You’ve probably seen your self-employed and freelance clients get a little stressed out during tax time. An increasing number of Canadians are entering the freelance economy, and whether they’re full-timers or just have a side gig, many balk at the prospect of self-employed taxes. You can help your clients prepare even when tax season is still many months away.
Pay Attention to Changing Tax Laws
Changes to Canadian tax law don’t just happen in March and April. You can stay on top of new tax legislation throughout the year, and alert your clients as soon as possible to any changes that might affect them.
For instance, for the 2018 tax year, the price of fares for ride-sharing services like Uber will have GST or HST included. If you work with a client who drives an Uber to supplement their income, let them know now, so they can determine how much GST they need to deduct when it comes time to file.
Teach Clients How to File
Those who are filing as self-employed for the first time are probably going to notice an increase in paperwork. Most self-employed individuals in Canada need to file Form T2125, which is designed to let self-employed people record income and expenses (among other figures.)
Full-time freelancers usually don’t get a T4, so pay special attention to line 104 for "income not reported on a T4 slip." Your client also needs to know their industry code. This is the six-digit code that indicates to the Canada Revenue Agency the field or industry where they work. Many new freelancers have never encountered industry codes before, but thankfully, they’re pretty easy to look up.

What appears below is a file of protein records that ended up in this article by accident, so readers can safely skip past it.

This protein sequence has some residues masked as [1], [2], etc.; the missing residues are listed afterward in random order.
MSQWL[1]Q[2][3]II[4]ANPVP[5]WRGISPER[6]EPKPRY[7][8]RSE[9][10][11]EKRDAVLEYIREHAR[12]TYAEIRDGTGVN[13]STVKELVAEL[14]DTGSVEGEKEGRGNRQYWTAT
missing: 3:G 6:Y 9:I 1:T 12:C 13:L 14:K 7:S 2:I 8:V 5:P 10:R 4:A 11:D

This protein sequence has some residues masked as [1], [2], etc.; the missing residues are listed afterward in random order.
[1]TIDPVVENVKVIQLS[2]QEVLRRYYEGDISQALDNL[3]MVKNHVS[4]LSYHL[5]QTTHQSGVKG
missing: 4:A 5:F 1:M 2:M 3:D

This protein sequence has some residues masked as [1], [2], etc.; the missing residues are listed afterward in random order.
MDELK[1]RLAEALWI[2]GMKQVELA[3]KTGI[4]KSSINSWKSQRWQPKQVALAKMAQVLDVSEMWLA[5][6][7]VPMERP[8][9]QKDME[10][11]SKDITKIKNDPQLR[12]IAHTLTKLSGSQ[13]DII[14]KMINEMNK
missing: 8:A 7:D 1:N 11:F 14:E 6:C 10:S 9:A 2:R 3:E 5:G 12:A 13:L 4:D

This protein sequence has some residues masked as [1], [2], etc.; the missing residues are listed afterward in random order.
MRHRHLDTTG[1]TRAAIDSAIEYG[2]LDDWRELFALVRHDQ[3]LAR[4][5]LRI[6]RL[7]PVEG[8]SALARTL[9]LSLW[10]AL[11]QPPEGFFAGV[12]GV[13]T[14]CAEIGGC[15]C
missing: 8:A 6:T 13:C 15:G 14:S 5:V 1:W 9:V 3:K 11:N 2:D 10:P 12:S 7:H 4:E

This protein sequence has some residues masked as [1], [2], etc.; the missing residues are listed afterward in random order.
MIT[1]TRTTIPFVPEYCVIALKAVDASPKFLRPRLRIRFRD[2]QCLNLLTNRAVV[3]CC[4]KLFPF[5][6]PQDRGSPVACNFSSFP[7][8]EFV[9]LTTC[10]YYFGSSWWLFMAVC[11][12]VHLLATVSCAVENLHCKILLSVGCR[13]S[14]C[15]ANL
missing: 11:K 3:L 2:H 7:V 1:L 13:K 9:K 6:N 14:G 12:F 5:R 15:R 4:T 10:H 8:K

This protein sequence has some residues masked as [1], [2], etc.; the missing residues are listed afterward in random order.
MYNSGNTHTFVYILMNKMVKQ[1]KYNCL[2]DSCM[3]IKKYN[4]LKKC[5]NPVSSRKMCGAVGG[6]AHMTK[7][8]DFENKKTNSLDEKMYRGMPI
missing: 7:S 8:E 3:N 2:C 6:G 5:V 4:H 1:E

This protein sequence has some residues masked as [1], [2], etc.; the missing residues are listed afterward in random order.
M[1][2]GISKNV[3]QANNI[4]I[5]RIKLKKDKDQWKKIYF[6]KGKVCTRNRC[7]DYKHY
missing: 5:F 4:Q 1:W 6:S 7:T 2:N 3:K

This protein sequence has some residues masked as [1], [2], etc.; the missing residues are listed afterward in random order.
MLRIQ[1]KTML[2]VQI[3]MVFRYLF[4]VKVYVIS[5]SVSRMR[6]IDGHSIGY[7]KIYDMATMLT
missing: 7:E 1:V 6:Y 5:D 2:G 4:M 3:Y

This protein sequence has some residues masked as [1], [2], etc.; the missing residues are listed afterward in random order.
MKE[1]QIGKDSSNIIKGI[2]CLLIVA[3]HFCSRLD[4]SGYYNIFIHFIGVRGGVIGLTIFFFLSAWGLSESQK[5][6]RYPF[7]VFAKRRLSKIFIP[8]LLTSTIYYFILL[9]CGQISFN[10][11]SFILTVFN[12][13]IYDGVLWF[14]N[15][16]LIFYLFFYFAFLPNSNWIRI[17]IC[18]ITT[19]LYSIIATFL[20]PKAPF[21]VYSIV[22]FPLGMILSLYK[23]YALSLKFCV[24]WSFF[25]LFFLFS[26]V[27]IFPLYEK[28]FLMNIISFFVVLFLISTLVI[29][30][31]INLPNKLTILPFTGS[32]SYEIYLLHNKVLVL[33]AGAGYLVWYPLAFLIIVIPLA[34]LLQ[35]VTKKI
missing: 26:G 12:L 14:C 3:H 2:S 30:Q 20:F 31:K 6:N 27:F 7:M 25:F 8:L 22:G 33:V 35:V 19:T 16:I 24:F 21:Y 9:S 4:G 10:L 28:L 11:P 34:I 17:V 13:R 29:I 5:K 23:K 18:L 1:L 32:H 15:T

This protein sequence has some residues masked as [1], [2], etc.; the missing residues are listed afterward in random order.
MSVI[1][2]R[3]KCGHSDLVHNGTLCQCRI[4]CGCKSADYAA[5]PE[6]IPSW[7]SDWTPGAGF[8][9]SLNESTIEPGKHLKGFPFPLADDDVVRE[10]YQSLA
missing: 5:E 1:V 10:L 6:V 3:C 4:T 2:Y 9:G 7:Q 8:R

Make Sure Your Clients Are Financially Prepared
One of the biggest hurdles that new self-employed workers face is the change in their tax bill. While your clients may be used to receiving a tax refund upon filing, it’s relatively common for freelancers to owe money at the end of the year because tax isn’t automatically deducted from their income the way it is from an employee salary.
A good rule of thumb is to set aside 25% of total income for taxes. It’s better to have a little bit extra set aside than to be caught unprepared and have to go into debt just to pay taxes.
Discuss Expenses and Record-Keeping
For new freelancers, keeping track of deductible expenses is practically a full-time job. You can aid your clients by getting to know the nature of their work, and helping them understand what they can and cannot claim. For example, a client who’s self-employed on a full-time basis and works out of an office in their home can claim part of their rent, that is, a percentage of annual rent equal to the percentage of their home the office takes up. But a client who only freelances part time, or is self-employed but works outside the home, won’t be able to claim this amount.
Accurate and thorough record-keeping is one of the most important parts of being a successful freelancer. Make sure your self-employed clients understand the importance of keeping receipts and records for all of their expenses, not just the ones they plan on claiming. In the event of an audit, having receipts on hand for both your business and everyday (nondeductible) expenses is a good way to prove your deductions are reasonable. Saving everything lends to your client’s credibility.
The gig economy is in full swing, and this means plenty of work for accountants who work with freelancers. With your expertise, you can help guide newbie freelancers toward an easier, calmer tax season.